Summer has arrived with a vengeance! The temperatures on Mount Hood have shot up dramatically with the highs in Government Camp being in the 80s. Even though there is plenty of snow, still at lowish elevations – with the sun coming out – this was the perfect opportunity to get some miles in on trails up in Govy, rather than down in Rhododendron. Mirror Lake is a favorite – straightforward access from Highway 26, a relatively easy hike, and some great views of Mount Hood. The trailhead is just before Government Camp, at the same access point as Ski Bowl. It has been completely renovated a few years ago and now boasts pit toilets, bike racks, and a picnic table.
The trailhead is a fee area – you can use the annual Northwest Forest Pass. You can also buy a day pass for $5. These are available online at recreation.gov and you can download the pass directly to your phone. This is a nice new touch to being able to get a pass – of course, it requires that you have cell phone coverage. This works in Government Camp, but might not at other locations. Of course, you can always buy the pass in advance before you leave. The Northwest Forest Pass is a great annual deal.
This is a very popular trailhead – so consider arriving early or visiting mid-week. The parking lot has 49 spots and it seems in summer a good portion of the Skibowl lot is dedicated to the trailhead, as the Skibowl lot is divided into two and separated by concrete barriers.
The Mirror Lake Trail (#664) leaves from the far end of the parking lot, behind the pit toilets. The first quarter of a mile is on a paved trail, this ends at the first bridge and then becomes a regular hiking trail. This is a relatively easy trail. It’s about 2.1 miles to Mirror Lake from the trailhead with a vertical rise of about 450 feet. The first mile is rather leisurely – with the trail crossing across several small streams over bridges. You can study the forest, seeing how dense the firs are now packed together, but how relatively few large-diameter trees there are.
The second mile rises more quickly. There are a few small switchbacks. But before long you are at a junction that lets you decide if you want to circumnavigate the lake in a small loop or continue on towards Tom Dick and Harry Mountain. My goal for this trip was to just go around the lake – I’ll save Tom Dick and Harry Mountain for another trip.
I went around the lake counterclockwise. Mirror Lake is small and the loop is only around 1/2 mile. The best views of Mount Hood are from the far end looking back. However, there is also a clear panorama of Tom Dick and Harry. After a winter and spring of heavy snow – the peaks were relatively snow-free.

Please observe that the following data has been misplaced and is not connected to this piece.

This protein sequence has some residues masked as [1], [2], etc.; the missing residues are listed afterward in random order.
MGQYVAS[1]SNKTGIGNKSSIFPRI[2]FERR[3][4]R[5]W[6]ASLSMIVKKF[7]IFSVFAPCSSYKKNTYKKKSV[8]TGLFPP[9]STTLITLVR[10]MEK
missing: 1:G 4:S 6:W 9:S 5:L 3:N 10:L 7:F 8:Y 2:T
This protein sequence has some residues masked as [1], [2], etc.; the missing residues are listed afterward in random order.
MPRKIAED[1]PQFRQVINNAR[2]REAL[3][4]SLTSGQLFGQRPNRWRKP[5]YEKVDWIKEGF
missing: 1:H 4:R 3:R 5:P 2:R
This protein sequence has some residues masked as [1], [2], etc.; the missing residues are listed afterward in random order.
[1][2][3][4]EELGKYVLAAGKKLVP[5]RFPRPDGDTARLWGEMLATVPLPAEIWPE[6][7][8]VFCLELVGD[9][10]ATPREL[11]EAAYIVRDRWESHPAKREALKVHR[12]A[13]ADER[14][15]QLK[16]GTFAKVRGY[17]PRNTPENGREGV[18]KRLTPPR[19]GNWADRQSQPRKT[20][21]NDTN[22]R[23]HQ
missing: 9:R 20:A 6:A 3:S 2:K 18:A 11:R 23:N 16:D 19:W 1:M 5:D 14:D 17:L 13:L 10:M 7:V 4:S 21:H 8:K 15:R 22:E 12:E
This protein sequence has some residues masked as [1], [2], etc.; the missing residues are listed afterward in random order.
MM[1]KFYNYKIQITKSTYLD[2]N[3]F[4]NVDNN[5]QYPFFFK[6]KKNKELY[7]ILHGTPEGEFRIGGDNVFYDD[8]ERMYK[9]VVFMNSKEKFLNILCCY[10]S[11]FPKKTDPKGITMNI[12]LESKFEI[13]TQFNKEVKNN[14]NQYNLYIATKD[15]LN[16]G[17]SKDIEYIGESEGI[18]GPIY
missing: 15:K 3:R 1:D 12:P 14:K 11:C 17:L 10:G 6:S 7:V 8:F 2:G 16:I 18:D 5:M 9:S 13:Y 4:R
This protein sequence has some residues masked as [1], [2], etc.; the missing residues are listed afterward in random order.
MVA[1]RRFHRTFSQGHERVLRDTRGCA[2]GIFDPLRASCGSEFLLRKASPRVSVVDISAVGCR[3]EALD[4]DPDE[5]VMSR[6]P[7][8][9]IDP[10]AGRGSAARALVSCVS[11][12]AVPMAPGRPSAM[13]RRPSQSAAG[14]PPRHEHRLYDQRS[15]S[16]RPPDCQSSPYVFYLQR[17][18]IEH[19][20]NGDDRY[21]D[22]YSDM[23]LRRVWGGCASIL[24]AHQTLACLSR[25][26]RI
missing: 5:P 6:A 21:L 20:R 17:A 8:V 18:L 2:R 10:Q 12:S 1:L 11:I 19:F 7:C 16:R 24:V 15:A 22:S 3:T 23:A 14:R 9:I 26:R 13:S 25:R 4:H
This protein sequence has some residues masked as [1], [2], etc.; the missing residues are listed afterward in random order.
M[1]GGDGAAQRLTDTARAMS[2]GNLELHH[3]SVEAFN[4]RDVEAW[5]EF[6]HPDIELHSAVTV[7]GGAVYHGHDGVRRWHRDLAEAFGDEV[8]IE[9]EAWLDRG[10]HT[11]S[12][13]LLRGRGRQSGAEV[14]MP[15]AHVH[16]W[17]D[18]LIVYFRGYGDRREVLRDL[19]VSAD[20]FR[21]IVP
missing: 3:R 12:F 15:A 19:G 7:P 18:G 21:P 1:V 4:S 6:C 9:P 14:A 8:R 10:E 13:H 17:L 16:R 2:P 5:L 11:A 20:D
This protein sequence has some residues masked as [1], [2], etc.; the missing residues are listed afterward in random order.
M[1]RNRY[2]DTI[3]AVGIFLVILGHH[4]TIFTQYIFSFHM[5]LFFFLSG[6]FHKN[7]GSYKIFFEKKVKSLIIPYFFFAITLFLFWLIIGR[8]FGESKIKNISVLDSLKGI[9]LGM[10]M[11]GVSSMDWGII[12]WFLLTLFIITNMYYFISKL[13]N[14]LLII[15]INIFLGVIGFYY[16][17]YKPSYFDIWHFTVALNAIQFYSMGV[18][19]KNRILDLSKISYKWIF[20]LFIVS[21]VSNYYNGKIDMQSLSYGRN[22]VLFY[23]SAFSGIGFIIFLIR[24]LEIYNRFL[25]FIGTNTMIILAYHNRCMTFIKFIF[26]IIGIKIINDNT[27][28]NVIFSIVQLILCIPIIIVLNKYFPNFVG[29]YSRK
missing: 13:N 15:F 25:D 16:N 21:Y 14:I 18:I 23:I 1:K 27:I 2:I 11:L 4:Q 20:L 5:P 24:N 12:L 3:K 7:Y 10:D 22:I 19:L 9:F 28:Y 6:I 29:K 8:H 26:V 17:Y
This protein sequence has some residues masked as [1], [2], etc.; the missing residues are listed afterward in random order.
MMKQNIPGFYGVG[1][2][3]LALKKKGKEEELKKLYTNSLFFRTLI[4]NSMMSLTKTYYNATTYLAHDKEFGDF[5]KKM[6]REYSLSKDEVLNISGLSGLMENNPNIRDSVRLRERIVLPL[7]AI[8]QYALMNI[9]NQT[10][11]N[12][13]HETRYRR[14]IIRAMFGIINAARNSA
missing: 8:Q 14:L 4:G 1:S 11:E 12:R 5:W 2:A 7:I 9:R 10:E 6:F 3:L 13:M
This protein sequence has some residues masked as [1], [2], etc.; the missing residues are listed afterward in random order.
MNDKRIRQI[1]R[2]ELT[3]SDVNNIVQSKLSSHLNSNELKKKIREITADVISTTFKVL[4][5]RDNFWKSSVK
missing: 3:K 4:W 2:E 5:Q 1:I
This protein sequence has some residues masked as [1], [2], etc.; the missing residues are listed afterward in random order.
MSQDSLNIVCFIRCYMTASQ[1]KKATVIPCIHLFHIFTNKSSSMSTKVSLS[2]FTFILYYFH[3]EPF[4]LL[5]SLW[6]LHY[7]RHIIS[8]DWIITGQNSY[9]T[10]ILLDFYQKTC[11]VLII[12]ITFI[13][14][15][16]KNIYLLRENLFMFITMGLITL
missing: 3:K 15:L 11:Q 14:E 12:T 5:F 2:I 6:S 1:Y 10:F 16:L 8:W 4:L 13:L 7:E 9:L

As you near the top end of the lake, the trail to Tom Dick and Harry leaves to the right and the loop trail continues around the lake. There are various campsites if you want to make this an overnight trip. And easy access points to the lake for water and swimming.
At the top end of the lake, the ground is marshy where the runoff collects as it enters Mirror Lake. To help the casual hiker, there are a set of boardwalks that look like they will provide you with safe passage. At least today these were more like pontoons. The passage was more like a game of Wipeout. The boardwalk is just floating on the surface of the water and with every step, it sinks and twists. Keeping dry was impossible and expect knee-deep dunkings.
One of the main reasons to make this hike is the views of Mount Hood. Any view of Mount Hood is worth a hike and from Mirror Lake the views are spectacular. Often the lake will be glassy smooth, but not today. A brisk wind kept ripples across the surface. However, the views of Mount Hood were still spectacular. Hunter was more interested in a quick dive into the lake!
Did I mention Hunter came along on the hike? Of course, he did. He’s been hiking all winter and spring and although he seems to like playing in the snow, he was quite happy to get out onto dry trails. Despite the fact that we left early, at around 7.30 in the morning, the warm air and rapidly rising temperatures meant that man and dog needed to stay hydrated. Especially important if you are taking your pup on the trails.
Mirror Lake trail is very dog friendly, and there were almost as many dogs on the trail as there were people. All very responsible – with the vast majority on leashes. It’s great to see this on such a crowded trail.
The small outflow from Mirror Lake is crossed by a small bridge. The stream eventually flows into Camp Creek. This is close to the headwaters of Camp Creek, which has various small tributaries that gather around Government Camp. Camp Creek joins with the ZigZag river just east of Rhododendron, which then runs into the Sandy, before finally draining into the Columbia River. So the water trickling out under the bridge will eventually flow into the Columbia River and out into the Pacific Ocean!
Round Trip Distance: 4.4 Miles
Max Elevation: 4146 feet
Min Elevation: 3613 feet
Dog Friendly: Yes
Fee Required: Yes, Forest Service Day Pass or annual pass